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Mar 06, 2003


Field notes: R. S. STEWART

Cavers: R. S. Stewart, I. C. Conolley, M. Taylor

Rota Sink is found close to the East Entrance of Rota Cave. As noted by others, it is not a sinkhole, it is a river cave. The name unfortunately is misleading and easily confused with the nearby Rota Cave. Nevertheless, it is a spectacular continuation of the Peterkin/Rota system. The river that disappears into fissures and choked passages at the east end of Rota cave reappears from cracks in the wall of the large entrance chamber of Rota Sink, up some 5 metres from the floor, and gushes into the cave in a long arc to then run broadly over flowstone waterfalls until it disappears into a river passage that heads off to the north.

We had come to this cave after having passed through Rota Cave from west to east. This was our first visit to Rota Sink, but we'd found it easily by compass using a bearing and distance from Rota Cave E that I'd worked out the night before. The entrance to this cave consists of a large breakdown chamber that can be entered from either north or south. The center of this chamber is a collapse into another chamber that is slightly to the east and gives entry to the start of the river passage.

Immediately upon our arrival at the entrance, we had scrambled down until we were on a boulder ledge some 12 metres above the floor of the next chamber. To the right, the river gushed from the wall some distance below us. To the left a nasty looking climb seemed to offer a rather dicey route down. We'd brought a rope with us, and one very long etrier, but not having anticipated such a vertical drop, we'd left the vertigear behind. At first glance it looked like a trip down, and up, the etrier, of about 8 metres. We began to rig for that but while we did we kept looking around the boulders to see if there were an easier way through. Ivor looked down one crevasse and said, maybe, so I had a look and gave it a try. It turned out to be quite do-able as a climb/scramble and I was down to the bottom in no time. Malibu and Ivor followed and joined me on a big rock just below, but to the side of, the arc of water jetting in from the wall.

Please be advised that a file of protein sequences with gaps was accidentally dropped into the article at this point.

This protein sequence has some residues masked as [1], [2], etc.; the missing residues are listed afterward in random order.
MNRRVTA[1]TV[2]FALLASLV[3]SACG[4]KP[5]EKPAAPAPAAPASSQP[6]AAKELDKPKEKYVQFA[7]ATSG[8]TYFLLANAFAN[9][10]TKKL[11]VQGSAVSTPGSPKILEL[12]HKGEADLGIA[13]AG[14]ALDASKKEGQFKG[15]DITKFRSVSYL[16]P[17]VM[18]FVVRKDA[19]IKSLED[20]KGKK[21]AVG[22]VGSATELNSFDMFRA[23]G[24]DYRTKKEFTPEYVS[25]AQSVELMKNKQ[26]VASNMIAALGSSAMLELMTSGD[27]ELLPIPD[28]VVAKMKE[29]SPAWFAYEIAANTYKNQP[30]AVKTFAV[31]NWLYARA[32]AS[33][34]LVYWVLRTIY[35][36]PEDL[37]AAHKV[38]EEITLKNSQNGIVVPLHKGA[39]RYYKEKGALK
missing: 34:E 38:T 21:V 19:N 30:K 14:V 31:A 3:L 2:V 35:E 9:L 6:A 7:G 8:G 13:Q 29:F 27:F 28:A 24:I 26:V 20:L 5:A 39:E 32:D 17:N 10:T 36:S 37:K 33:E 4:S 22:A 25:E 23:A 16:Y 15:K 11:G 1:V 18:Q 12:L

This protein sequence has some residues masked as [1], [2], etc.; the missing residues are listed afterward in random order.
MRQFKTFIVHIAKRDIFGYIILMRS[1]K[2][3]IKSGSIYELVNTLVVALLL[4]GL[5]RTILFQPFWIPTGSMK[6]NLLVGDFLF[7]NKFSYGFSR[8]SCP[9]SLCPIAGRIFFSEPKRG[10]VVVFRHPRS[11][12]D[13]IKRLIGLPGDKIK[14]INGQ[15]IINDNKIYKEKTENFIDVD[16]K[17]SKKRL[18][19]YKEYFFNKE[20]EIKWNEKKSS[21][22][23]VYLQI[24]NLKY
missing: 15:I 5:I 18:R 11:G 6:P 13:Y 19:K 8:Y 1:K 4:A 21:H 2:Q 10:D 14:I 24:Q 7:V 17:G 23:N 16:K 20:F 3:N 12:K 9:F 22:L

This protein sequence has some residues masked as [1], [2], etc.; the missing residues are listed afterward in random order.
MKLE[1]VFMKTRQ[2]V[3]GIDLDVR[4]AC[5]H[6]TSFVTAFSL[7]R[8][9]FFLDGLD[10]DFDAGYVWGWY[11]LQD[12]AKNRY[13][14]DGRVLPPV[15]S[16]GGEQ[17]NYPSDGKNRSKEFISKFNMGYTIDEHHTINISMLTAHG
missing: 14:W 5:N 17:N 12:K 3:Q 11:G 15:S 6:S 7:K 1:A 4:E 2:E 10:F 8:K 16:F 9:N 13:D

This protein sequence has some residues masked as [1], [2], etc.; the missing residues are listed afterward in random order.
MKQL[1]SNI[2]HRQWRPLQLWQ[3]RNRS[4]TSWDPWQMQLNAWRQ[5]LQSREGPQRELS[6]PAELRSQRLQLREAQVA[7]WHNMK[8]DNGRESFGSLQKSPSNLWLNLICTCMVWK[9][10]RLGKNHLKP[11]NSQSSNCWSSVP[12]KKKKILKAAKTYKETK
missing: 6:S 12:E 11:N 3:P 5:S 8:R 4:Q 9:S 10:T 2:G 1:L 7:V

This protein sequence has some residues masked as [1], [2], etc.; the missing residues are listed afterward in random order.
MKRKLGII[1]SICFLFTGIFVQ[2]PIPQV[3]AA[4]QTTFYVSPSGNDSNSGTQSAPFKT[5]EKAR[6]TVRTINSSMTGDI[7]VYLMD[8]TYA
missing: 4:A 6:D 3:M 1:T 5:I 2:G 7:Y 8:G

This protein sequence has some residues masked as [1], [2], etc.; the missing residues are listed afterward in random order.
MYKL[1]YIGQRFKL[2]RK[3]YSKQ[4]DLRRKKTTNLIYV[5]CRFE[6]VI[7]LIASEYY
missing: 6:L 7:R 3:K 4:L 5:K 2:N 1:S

While I snapped pictures, Malibu had a shower under the waterfall, and it was cool runnings all around. This spot is very beautiful. The water crashes in, flows through rimstone pools, over wide flowstone shelves, and then disappears into the river passage.

Sesarma verleyi were seen in pools. Bats were restricted to a small number of fruitbats. Unidentified inverts were seen.

Soon into the river passage, there is a wide pool, over 3 metres deep that required a swim to cross. There was reluctance to do this so it was agreed that a return visit would be made with life jackets next caving session.

We returned up through the boulders to the entrance, hauled the rope that had been dropped in as a hand-line, and went out to the north side of the entrance chamber. I tried to get a GPS position here but terrain and a poor satellite orientation prevented this. We crossed through the chamber and out to the south and I was able to get a fix 25 m, Az 180, from the opening to the first chamber, saved as wpt's 77/78.

This cave is a good candidate for bioinventory, and also due to it's position as the last accessible part of the Peterkin/Rota system would be a good site for water sampling.

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